A 1956 graduate of Purdue University has given a percentage of his rights to a Canadian nickel mine to the university’s Krannert School of Business, a gift potentially worth millions of dollars.
Five years ago, Allyn Knoche made a $5 million loan to FPX Nickel, a Vancouver-based mining company. In return, Knoche receives 1% of net revenue on sales of the mined product.
According to Purdue, the mine will be able to produce about $630 million annually of nickel, meaning Knoche receives $6.3 million. One third of that income is now earmarked for Krannert.
Knoche says he wants the money to go towards scholarships, faculty positions, research and facilities.
“Scholarships are important because you want to help out young people,” says Knoche. “We’d like it to fund chairs in finance and research about the roles of institutions versus individuals in the stock market. A lot of work could be done on how one influences the other.”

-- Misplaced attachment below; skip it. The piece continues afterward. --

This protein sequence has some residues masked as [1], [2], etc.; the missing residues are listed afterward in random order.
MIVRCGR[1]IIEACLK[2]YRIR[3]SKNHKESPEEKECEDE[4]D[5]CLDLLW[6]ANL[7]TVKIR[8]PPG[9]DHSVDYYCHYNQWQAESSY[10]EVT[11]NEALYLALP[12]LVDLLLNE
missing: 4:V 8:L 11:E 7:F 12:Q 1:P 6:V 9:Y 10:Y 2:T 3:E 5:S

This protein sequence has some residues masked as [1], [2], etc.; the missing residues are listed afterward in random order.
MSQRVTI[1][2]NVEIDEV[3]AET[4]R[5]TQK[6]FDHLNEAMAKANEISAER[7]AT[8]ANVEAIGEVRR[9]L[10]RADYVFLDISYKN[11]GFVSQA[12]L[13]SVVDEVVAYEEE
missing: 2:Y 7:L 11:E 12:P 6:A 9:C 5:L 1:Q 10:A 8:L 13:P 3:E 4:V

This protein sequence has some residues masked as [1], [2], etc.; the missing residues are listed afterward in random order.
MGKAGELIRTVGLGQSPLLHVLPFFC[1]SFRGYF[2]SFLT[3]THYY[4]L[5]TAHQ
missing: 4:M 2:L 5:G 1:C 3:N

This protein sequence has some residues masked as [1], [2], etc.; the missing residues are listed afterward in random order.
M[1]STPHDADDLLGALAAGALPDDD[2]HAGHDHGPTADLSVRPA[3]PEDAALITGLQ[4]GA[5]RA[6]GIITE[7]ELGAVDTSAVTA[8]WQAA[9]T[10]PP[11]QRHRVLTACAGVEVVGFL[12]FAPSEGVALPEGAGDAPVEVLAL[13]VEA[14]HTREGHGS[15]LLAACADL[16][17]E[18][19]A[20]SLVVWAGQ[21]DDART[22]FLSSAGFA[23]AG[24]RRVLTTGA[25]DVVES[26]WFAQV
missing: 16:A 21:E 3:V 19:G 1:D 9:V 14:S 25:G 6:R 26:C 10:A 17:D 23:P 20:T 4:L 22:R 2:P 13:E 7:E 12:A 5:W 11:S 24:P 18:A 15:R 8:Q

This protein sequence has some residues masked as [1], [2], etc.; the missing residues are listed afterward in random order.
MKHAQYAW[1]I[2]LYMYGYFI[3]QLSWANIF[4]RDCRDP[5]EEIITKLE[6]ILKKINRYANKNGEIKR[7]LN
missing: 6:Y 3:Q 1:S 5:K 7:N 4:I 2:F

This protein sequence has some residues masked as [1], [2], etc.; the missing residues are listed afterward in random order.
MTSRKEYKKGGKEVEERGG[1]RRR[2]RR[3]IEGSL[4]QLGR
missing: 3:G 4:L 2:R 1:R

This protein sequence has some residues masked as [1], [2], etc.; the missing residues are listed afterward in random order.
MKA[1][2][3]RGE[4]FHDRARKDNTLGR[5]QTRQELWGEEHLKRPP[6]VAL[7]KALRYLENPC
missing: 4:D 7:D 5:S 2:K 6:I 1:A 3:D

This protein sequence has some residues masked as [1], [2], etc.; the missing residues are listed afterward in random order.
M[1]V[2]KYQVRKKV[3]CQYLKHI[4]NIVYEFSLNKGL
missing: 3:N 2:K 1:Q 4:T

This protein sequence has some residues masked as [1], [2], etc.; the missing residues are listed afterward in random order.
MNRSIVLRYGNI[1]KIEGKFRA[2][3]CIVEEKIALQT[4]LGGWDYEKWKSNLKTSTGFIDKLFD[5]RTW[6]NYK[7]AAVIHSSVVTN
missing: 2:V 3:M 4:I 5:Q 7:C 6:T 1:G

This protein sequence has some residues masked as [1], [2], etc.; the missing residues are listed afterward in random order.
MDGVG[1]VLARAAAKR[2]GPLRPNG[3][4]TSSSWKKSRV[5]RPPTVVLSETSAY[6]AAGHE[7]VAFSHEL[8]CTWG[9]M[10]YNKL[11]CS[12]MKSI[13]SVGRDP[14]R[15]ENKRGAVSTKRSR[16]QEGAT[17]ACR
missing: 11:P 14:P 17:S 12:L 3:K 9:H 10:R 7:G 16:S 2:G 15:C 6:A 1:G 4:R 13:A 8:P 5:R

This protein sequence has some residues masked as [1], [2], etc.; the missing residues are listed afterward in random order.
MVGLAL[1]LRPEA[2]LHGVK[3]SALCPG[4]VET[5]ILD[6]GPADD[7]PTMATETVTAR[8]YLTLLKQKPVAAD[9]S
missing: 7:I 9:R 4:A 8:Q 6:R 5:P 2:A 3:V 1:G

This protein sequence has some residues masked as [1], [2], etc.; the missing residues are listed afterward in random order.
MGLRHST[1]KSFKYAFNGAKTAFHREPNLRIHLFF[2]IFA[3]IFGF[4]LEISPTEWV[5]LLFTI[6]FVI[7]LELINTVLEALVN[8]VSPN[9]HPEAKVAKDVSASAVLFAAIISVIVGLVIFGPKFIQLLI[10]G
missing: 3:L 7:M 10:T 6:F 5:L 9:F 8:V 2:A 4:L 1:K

The donor earned a degree in industrial economics from Purdue in the 1950s, before the Krannert business school even existed.
“This is a game-changing gift that will benefit countless students and scholars,” says David Hummels, dean of the Krannert School. “In addition to providing steady-state funding to important areas such as scholarships and faculty support, resources of this magnitude enable us to think bigger and imagine ways that we can transform our research and programs.”
Knoche, who is 91 years old, also gave one third to each of his sons. When those heirs die, their share will also go to Krannert, according to the university.
“The Krannert School will look back on this gift in the decades to come as one of the key moments in our history,” said Hummels.
Knoche expects the value of nickel to continue to climb as it’s used in the production of stainless steel and in batteries used to electric vehicles.